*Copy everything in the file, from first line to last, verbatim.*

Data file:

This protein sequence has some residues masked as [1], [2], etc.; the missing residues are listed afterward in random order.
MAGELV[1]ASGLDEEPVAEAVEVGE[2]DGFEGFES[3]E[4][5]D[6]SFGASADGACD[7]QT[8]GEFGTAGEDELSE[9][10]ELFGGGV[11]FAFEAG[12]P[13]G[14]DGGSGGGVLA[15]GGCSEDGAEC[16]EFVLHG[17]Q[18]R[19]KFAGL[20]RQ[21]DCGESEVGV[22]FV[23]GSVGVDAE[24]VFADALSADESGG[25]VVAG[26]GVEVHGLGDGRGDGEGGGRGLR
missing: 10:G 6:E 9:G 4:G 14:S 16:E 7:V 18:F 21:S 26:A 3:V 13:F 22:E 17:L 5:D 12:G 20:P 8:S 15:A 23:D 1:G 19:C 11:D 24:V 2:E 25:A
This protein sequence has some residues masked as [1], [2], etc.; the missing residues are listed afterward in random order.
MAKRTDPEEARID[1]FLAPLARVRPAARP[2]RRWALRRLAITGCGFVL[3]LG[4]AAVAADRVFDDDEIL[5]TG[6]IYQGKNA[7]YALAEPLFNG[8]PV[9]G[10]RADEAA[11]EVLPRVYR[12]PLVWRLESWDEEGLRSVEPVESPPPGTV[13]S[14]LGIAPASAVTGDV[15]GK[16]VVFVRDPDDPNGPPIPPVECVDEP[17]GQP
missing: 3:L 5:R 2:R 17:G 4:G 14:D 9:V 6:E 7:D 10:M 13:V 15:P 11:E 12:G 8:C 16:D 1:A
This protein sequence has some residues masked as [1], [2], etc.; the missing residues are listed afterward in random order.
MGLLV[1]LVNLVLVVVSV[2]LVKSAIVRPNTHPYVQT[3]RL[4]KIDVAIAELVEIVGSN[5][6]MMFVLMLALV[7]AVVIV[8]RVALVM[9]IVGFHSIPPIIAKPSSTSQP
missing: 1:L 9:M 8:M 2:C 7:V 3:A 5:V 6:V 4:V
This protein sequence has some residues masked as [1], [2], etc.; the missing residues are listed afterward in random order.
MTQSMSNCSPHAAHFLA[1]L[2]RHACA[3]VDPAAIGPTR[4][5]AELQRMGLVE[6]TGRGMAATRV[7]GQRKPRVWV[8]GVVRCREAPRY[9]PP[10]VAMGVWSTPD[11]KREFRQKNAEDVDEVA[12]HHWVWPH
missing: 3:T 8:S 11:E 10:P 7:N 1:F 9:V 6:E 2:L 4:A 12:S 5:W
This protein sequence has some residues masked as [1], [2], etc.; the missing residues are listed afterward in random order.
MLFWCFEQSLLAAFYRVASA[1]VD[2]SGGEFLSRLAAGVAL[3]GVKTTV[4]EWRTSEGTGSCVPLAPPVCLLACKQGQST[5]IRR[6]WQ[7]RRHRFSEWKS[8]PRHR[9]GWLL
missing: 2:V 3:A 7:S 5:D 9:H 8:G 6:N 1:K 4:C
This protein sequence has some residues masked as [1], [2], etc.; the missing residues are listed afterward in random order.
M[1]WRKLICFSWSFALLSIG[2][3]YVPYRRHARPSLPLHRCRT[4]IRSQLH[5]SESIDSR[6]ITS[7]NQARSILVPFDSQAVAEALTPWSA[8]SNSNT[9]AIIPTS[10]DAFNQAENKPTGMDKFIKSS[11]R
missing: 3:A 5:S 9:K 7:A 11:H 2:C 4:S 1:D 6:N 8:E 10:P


This protein sequence has some residues masked as [1], [2], etc.; the missing residues are listed afterward in random order.
MAGELV[1]ASGLDEEPVAEAVEVGE[2]DGFEGFES[3]E[4][5]D[6]SFGASADGACD[7]QT[8]GEFGTAGEDELSE[9][10]ELFGGGV[11]FAFEAG[12]P[13]G[14]DGGSGGGVLA[15]GGCSEDGAEC[16]EFVLHG[17]Q[18]R[19]KFAGL[20]RQ[21]DCGESEVGV[22]FV[23]GSVGVDAE[24]VFADALSADESGG[25]VVAG[26]GVEVHGLGDGRGDGEGGGRGLR
missing: 10:G 6:E 9:G 4:G 14:S 16:E 7:V 18:F 21:S 26:A 3:V 13:F 22:E 17:L 5:D 12:G 20:P 8:S 15:A 23:D 1:G 19:C 11:D 24:V 2:E 25:A
This protein sequence has some residues masked as [1], [2], etc.; the missing residues are listed afterward in random order.
MAKRTDPEEARID[1]FLAPLARVRPAARP[2]RRWALRRLAITGCGFVL[3]LG[4]AAVAADRVFDDDEIL[5]TG[6]IYQGKNA[7]YALAEPLFNG[8]PV[9]G[10]RADEAA[11]EVLPRVYR[12]PLVWRLESWDEEGLRSVEPVESPPPGTV[13]S[14]LGIAPASAVTGDV[15]GK[16]VVFVRDPDDPNGPPIPPVECVDEP[17]GQP
missing: 3:L 5:R 2:R 17:G 4:G 14:D 9:V 6:E 7:D 10:M 13:V 15:P 11:E 12:G 8:C 16:D 1:A
This protein sequence has some residues masked as [1], [2], etc.; the missing residues are listed afterward in random order.
MGLLV[1]LVNLVLVVVSV[2]LVKSAIVRPNTHPYVQT[3]RL[4]KIDVAIAELVEIVGSN[5][6]MMFVLMLALV[7]AVVIV[8]RVALVM[9]IVGFHSIPPIIAKPSSTSQP
missing: 1:L 9:M 8:M 2:C 7:V 3:A 5:V 6:V 4:V
This protein sequence has some residues masked as [1], [2], etc.; the missing residues are listed afterward in random order.
MTQSMSNCSPHAAHFLA[1]L[2]RHACA[3]VDPAAIGPTR[4][5]AELQRMGLVE[6]TGRGMAATRV[7]GQRKPRVWV[8]GVVRCREAPRY[9]PP[10]VAMGVWSTPD[11]KREFRQKNAEDVDEVA[12]HHWVWPH
missing: 3:T 8:S 11:E 10:P 7:N 1:F 9:V 6:E 2:L 4:A 12:S 5:W
This protein sequence has some residues masked as [1], [2], etc.; the missing residues are listed afterward in random order.
MLFWCFEQSLLAAFYRVASA[1]VD[2]SGGEFLSRLAAGVAL[3]GVKTTV[4]EWRTSEGTGSCVPLAPPVCLLACKQGQST[5]IRR[6]WQ[7]RRHRFSEWKS[8]PRHR[9]GWLL
missing: 2:V 3:A 7:S 5:D 9:H 8:G 6:N 1:K 4:C
This protein sequence has some residues masked as [1], [2], etc.; the missing residues are listed afterward in random order.
M[1]WRKLICFSWSFALLSIG[2][3]YVPYRRHARPSLPLHRCRT[4]IRSQLH[5]SESIDSR[6]ITS[7]NQARSILVPFDSQAVAEALTPWSA[8]SNSNT[9]AIIPTS[10]DAFNQAENKPTGMDKFIKSS[11]R
missing: 3:A 5:S 9:K 7:A 11:H 2:C 4:S 1:D 6:N 8:E 10:P